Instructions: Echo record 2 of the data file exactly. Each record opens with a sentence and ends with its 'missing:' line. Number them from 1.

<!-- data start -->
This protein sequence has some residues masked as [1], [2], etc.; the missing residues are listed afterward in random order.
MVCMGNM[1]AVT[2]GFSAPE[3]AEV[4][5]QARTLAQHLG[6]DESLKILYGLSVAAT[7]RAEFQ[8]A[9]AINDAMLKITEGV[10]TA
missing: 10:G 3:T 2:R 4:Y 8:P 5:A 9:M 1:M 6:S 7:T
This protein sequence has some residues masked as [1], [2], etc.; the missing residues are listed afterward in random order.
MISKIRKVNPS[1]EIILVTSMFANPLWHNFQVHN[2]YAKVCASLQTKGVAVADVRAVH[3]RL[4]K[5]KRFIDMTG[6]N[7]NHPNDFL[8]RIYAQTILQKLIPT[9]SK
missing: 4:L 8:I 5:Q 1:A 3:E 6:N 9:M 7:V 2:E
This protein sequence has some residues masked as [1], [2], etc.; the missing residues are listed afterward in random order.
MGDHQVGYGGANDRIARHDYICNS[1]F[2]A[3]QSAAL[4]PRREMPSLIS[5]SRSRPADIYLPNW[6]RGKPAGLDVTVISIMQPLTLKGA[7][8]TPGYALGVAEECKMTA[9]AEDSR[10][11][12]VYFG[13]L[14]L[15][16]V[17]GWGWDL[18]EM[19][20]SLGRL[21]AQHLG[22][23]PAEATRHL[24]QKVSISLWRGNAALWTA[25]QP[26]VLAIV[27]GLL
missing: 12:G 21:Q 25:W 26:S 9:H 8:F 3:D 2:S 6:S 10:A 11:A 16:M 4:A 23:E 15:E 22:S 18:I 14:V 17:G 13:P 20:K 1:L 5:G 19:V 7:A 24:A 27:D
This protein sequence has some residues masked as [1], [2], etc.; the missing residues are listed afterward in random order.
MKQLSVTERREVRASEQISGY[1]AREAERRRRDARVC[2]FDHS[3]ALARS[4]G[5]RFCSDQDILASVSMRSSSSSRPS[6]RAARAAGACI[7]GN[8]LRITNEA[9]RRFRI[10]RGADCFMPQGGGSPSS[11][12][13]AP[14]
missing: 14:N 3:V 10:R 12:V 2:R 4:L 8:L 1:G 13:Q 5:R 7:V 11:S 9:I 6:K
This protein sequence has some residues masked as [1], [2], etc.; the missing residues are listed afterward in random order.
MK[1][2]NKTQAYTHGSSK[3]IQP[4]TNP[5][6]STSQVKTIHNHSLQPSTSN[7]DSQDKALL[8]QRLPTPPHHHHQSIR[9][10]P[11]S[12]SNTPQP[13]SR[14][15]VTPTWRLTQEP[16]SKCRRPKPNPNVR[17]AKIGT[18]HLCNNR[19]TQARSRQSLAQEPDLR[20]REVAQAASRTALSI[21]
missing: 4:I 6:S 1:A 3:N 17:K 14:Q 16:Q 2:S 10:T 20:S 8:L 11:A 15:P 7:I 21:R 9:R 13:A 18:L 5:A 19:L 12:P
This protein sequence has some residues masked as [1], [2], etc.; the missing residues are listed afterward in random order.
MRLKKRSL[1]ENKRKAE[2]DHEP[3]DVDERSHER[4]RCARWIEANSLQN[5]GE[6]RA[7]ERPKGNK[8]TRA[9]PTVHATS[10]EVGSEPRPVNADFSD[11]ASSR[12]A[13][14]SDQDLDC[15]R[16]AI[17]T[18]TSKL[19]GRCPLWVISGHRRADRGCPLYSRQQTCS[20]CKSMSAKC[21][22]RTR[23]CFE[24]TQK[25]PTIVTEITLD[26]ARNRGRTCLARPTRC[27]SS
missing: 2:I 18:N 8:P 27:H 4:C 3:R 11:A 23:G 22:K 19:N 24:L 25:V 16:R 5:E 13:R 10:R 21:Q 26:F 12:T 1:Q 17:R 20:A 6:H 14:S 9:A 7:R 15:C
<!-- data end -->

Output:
This protein sequence has some residues masked as [1], [2], etc.; the missing residues are listed afterward in random order.
MISKIRKVNPS[1]EIILVTSMFANPLWHNFQVHN[2]YAKVCASLQTKGVAVADVRAVH[3]RL[4]K[5]KRFIDMTG[6]N[7]NHPNDFL[8]RIYAQTILQKLIPT[9]SK
missing: 4:L 8:I 5:Q 1:A 3:E 6:N 9:M 7:V 2:E